About the Author
Now a resident of Victoria, Australia, Wendy Orr grew up in Canada, France and the United States. She knew from a young age that she wanted to become an author, and completed a draft of the story that would become Nim’s Island when she was only nine years old.
Wendy began writing seriously in 1986, and her books have since been published in 25 countries. Over the course of her literary career she has received numerous accolades, including a spot on the American Library Association’s Best of the Best list, recognizing the top 100 books of the past 50 years.
Wendy generously agreed to allow us to adapt some of the wonderful content from her e-book, Nim’s Island: Excellent Stuff to Make, Cook, Read, Do for the Return to Nim’s Island activity guide. Wendy collaborated with her readers around the world to create the e-book, published as a fundraiser to benefit one of her favorite organizations, Australia’s Indigenous Literacy Foundation. The ILF advocates and raises funds for Indigenous literacy, to improve the lives and opportunities of Indigenous Australians living in remote and isolated regions. The entire book is available for download here. You can visit Wendy online at wendyorr.com.
On Set Interview with Wendy Orr, Author of Nim's Island
I loved a lot of books when I was young, but I think my favorite was probably Anne of Green Gables. It’s the first book that I can remember reading to myself and really actively being that character. I identified with Anne, who I really had nothing in common with except that she wanted to be a writer. And that, I think, really validated my burning desire to be an author. So, that was quite powerful.
When I was eight, I wrote a sort of first draft of Nim’s Island. We used to take a ferry to visit my grandparents, and we’d pass these little islands on the way. I decided it’d be really lovely to live on one of these little islands off the coast of British Columbia. It would actually probably not be that easy for a small child to survive on one. But I wrote a story, and because of Anne of Green Gables, it was about an orphan running away from her orphanage to go and live on one of those tiny islands.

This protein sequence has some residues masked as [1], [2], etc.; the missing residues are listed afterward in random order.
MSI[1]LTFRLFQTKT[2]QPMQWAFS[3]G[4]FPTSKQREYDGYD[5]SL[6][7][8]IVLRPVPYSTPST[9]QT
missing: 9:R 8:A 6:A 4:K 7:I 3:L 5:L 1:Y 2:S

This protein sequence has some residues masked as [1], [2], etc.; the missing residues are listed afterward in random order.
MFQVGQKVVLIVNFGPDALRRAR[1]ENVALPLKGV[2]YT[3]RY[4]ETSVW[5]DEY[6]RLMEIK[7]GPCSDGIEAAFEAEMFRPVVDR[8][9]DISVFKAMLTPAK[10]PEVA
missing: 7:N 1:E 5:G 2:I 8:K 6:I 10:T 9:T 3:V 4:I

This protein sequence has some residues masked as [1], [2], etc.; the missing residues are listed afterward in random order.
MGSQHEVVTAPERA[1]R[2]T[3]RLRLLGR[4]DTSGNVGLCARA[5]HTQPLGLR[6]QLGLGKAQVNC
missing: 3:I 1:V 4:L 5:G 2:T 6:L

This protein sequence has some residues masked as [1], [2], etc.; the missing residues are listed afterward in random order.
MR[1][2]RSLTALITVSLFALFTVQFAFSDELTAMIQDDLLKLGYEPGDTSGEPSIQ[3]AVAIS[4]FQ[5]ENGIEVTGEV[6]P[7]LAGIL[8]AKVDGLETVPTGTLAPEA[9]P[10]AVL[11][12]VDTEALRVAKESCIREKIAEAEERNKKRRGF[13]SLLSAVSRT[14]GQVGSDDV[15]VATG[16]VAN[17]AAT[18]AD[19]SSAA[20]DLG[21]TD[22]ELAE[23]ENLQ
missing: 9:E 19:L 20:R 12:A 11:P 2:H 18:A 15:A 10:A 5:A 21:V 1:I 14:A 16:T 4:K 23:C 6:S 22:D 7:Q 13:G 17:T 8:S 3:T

When I was writing Nim, forty years or something later, I started it as a series of emails and journals. It wasn’t really coming to life, and son on about the seventh draft, I suddenly started remembering being the child who wrote this story, Spring Island. And that was when it really came to life, the feeling of wanting to make things and be on an island and, you know, find things and do neat things and be self-sufficient. And that was when the story really came to life for me.
I think that we can all be a lot braver than we think. We’re all capable of so much more than we think. And, I’d really like kids to remember that, because sometimes the world seems so big. I don’t want children to feel that the world is such a scary place that they are powerless, because they can do a lot and look after themselves in many ways.